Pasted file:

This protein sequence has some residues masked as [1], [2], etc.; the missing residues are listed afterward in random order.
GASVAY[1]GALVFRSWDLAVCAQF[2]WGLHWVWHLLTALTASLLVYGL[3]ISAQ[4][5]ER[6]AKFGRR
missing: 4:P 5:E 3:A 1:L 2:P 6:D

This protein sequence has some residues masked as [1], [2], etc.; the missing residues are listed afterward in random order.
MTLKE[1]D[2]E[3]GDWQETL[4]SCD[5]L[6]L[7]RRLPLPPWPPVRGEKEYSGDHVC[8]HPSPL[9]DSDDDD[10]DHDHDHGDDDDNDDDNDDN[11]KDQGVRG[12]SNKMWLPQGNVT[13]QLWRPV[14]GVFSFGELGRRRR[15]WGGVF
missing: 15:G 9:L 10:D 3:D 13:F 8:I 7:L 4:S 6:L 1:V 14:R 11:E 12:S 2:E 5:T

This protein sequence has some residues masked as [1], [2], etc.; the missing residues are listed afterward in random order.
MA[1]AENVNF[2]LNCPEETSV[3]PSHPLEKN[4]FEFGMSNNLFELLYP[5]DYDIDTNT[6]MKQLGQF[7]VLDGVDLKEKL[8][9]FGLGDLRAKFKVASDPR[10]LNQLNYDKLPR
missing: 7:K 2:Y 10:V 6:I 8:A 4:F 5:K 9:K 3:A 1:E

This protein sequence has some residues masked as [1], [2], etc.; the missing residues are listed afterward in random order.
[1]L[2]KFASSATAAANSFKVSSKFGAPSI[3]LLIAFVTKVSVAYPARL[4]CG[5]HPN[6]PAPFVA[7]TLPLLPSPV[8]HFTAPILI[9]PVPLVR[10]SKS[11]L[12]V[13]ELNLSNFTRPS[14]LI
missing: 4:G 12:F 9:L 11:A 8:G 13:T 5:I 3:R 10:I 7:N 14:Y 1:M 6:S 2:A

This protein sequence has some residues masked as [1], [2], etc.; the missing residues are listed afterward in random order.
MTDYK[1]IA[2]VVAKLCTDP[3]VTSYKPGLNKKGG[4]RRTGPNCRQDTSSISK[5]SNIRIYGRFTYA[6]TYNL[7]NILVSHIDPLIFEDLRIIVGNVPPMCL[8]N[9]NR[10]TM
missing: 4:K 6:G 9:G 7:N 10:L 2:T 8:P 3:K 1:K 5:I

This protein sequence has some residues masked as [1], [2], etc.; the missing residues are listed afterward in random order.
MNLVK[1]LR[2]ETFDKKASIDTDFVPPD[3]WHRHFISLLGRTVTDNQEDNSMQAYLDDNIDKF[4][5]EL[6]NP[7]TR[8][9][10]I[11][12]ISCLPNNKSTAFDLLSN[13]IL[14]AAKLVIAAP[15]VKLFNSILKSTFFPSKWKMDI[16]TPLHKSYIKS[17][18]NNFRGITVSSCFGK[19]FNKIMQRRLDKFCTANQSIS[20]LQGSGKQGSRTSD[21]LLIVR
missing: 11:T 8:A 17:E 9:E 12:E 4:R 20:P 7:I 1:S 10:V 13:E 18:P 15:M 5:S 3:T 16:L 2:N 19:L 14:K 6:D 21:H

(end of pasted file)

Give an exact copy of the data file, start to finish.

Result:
This protein sequence has some residues masked as [1], [2], etc.; the missing residues are listed afterward in random order.
GASVAY[1]GALVFRSWDLAVCAQF[2]WGLHWVWHLLTALTASLLVYGL[3]ISAQ[4][5]ER[6]AKFGRR
missing: 4:P 5:E 3:A 1:L 2:P 6:D

This protein sequence has some residues masked as [1], [2], etc.; the missing residues are listed afterward in random order.
MTLKE[1]D[2]E[3]GDWQETL[4]SCD[5]L[6]L[7]RRLPLPPWPPVRGEKEYSGDHVC[8]HPSPL[9]DSDDDD[10]DHDHDHGDDDDNDDDNDDN[11]KDQGVRG[12]SNKMWLPQGNVT[13]QLWRPV[14]GVFSFGELGRRRR[15]WGGVF
missing: 15:G 9:L 10:D 3:D 13:F 8:I 7:L 4:S 6:L 1:V 14:R 11:E 12:S 2:E 5:T

This protein sequence has some residues masked as [1], [2], etc.; the missing residues are listed afterward in random order.
MA[1]AENVNF[2]LNCPEETSV[3]PSHPLEKN[4]FEFGMSNNLFELLYP[5]DYDIDTNT[6]MKQLGQF[7]VLDGVDLKEKL[8][9]FGLGDLRAKFKVASDPR[10]LNQLNYDKLPR
missing: 7:K 2:Y 10:V 6:I 8:A 4:F 5:K 9:K 3:A 1:E

This protein sequence has some residues masked as [1], [2], etc.; the missing residues are listed afterward in random order.
[1]L[2]KFASSATAAANSFKVSSKFGAPSI[3]LLIAFVTKVSVAYPARL[4]CG[5]HPN[6]PAPFVA[7]TLPLLPSPV[8]HFTAPILI[9]PVPLVR[10]SKS[11]L[12]V[13]ELNLSNFTRPS[14]LI
missing: 4:G 12:F 9:L 11:A 8:G 13:T 5:I 3:R 10:I 7:N 14:Y 1:M 6:S 2:A

This protein sequence has some residues masked as [1], [2], etc.; the missing residues are listed afterward in random order.
MTDYK[1]IA[2]VVAKLCTDP[3]VTSYKPGLNKKGG[4]RRTGPNCRQDTSSISK[5]SNIRIYGRFTYA[6]TYNL[7]NILVSHIDPLIFEDLRIIVGNVPPMCL[8]N[9]NR[10]TM
missing: 4:K 6:G 9:G 7:N 10:L 2:T 8:P 3:K 1:K 5:I

This protein sequence has some residues masked as [1], [2], etc.; the missing residues are listed afterward in random order.
MNLVK[1]LR[2]ETFDKKASIDTDFVPPD[3]WHRHFISLLGRTVTDNQEDNSMQAYLDDNIDKF[4][5]EL[6]NP[7]TR[8][9][10]I[11][12]ISCLPNNKSTAFDLLSN[13]IL[14]AAKLVIAAP[15]VKLFNSILKSTFFPSKWKMDI[16]TPLHKSYIKS[17][18]NNFRGITVSSCFGK[19]FNKIMQRRLDKFCTANQSIS[20]LQGSGKQGSRTSD[21]LLIVR
missing: 11:T 8:A 17:E 9:E 12:E 4:R 20:P 7:I 1:S 10:V 13:E 18:P 15:M 5:S 3:T 16:L 2:N 19:L 14:K 6:D 21:H